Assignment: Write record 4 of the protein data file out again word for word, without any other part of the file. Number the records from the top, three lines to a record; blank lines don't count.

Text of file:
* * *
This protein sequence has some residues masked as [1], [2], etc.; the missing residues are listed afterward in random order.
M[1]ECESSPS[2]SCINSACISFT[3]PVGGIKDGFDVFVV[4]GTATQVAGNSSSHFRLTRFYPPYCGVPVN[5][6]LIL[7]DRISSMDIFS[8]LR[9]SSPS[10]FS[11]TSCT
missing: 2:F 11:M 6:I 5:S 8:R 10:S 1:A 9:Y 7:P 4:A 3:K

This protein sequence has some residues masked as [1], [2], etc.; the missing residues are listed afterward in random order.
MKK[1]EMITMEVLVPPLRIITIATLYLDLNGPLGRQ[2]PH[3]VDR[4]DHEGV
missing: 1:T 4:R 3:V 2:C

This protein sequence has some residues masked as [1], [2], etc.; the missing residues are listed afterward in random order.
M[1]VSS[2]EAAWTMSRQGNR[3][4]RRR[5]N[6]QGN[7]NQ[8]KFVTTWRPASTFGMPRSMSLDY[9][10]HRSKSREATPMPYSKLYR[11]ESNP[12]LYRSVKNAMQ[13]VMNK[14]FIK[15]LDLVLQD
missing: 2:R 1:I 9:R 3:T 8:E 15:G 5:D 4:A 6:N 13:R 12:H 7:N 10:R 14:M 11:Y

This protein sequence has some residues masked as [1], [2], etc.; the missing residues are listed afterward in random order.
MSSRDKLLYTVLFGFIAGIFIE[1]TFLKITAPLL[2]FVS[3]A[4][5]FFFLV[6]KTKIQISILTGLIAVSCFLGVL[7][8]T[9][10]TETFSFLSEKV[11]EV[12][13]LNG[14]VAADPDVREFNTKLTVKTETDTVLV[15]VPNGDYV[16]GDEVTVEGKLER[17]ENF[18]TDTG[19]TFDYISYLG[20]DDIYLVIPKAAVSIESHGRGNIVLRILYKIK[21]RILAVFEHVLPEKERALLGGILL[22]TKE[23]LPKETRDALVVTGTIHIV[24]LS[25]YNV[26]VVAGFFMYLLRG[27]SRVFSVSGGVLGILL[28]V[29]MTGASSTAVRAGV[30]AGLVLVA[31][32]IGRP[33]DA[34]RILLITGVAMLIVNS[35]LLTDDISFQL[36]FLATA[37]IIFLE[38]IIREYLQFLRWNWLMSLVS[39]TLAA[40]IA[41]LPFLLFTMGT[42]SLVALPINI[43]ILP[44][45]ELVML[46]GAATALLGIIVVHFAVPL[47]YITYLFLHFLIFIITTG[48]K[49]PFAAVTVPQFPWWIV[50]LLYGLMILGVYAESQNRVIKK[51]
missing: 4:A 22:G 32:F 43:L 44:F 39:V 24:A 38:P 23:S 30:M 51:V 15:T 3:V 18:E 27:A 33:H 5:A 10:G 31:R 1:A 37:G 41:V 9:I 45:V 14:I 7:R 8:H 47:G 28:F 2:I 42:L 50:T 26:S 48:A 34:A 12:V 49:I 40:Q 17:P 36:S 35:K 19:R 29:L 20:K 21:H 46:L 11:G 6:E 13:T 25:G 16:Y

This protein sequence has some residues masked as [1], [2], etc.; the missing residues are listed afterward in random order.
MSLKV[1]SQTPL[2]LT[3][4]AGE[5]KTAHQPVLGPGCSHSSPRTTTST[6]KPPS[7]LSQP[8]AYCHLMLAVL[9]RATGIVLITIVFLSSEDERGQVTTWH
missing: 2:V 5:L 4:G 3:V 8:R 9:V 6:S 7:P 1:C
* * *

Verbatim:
This protein sequence has some residues masked as [1], [2], etc.; the missing residues are listed afterward in random order.
MSSRDKLLYTVLFGFIAGIFIE[1]TFLKITAPLL[2]FVS[3]A[4][5]FFFLV[6]KTKIQISILTGLIAVSCFLGVL[7][8]T[9][10]TETFSFLSEKV[11]EV[12][13]LNG[14]VAADPDVREFNTKLTVKTETDTVLV[15]VPNGDYV[16]GDEVTVEGKLER[17]ENF[18]TDTG[19]TFDYISYLG[20]DDIYLVIPKAAVSIESHGRGNIVLRILYKIK[21]RILAVFEHVLPEKERALLGGILL[22]TKE[23]LPKETRDALVVTGTIHIV[24]LS[25]YNV[26]VVAGFFMYLLRG[27]SRVFSVSGGVLGILL[28]V[29]MTGASSTAVRAGV[30]AGLVLVA[31][32]IGRP[33]DA[34]RILLITGVAMLIVNS[35]LLTDDISFQL[36]FLATA[37]IIFLE[38]IIREYLQFLRWNWLMSLVS[39]TLAA[40]IA[41]LPFLLFTMGT[42]SLVALPINI[43]ILP[44][45]ELVML[46]GAATALLGIIVVHFAVPL[47]YITYLFLHFLIFIITTG[48]K[49]PFAAVTVPQFPWWIV[50]LLYGLMILGVYAESQNRVIKK[51]
missing: 4:A 22:G 32:F 43:L 44:F 39:V 24:A 38:P 23:S 30:M 51:V 15:T 3:V 18:E 27:A 33:H 5:A 10:G 31:R 1:A 37:G 41:V 9:I 45:V 14:I 7:R 8:H 47:G 28:F 2:I 42:L 50:T 26:S 48:A 34:A 12:V 49:I 40:Q 17:P 36:S 35:K 19:R 29:L 20:K 21:H 46:L 11:G 6:E 13:T 25:G 16:Y